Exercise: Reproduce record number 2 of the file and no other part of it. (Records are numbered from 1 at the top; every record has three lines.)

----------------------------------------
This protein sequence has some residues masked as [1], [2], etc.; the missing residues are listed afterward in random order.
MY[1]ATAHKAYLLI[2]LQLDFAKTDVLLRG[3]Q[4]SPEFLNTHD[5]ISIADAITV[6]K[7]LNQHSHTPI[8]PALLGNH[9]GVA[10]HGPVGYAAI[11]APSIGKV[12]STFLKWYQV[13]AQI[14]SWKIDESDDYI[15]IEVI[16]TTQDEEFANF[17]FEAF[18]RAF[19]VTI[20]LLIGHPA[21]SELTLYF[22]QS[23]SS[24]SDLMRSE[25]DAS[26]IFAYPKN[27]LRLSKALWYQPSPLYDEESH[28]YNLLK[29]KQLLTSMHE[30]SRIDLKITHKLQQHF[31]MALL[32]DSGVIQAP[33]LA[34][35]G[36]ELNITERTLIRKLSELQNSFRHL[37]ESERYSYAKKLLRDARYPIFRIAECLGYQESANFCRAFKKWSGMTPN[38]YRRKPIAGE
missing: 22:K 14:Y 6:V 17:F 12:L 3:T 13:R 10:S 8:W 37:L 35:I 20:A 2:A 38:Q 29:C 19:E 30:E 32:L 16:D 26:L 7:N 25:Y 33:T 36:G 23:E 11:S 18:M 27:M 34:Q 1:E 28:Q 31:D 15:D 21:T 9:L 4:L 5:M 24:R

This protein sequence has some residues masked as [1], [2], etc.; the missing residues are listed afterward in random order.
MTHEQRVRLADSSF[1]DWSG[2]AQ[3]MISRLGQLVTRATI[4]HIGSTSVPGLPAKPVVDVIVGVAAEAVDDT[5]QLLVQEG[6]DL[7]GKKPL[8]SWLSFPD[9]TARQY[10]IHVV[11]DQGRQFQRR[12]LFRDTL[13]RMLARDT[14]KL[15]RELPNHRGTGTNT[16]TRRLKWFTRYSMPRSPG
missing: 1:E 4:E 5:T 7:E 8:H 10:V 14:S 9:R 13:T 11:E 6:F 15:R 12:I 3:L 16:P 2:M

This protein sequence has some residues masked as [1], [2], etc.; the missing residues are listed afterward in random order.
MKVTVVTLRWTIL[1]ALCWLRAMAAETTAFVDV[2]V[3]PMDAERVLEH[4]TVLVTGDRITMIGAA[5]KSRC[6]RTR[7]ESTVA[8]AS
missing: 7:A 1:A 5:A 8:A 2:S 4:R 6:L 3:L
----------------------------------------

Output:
This protein sequence has some residues masked as [1], [2], etc.; the missing residues are listed afterward in random order.
MTHEQRVRLADSSF[1]DWSG[2]AQ[3]MISRLGQLVTRATI[4]HIGSTSVPGLPAKPVVDVIVGVAAEAVDDT[5]QLLVQEG[6]DL[7]GKKPL[8]SWLSFPD[9]TARQY[10]IHVV[11]DQGRQFQRR[12]LFRDTL[13]RMLARDT[14]KL[15]RELPNHRGTGTNT[16]TRRLKWFTRYSMPRSPG
missing: 1:E 4:E 5:T 7:E 8:H 10:V 14:S 9:R 13:T 11:E 6:F 15:R 12:I 3:L 16:P 2:M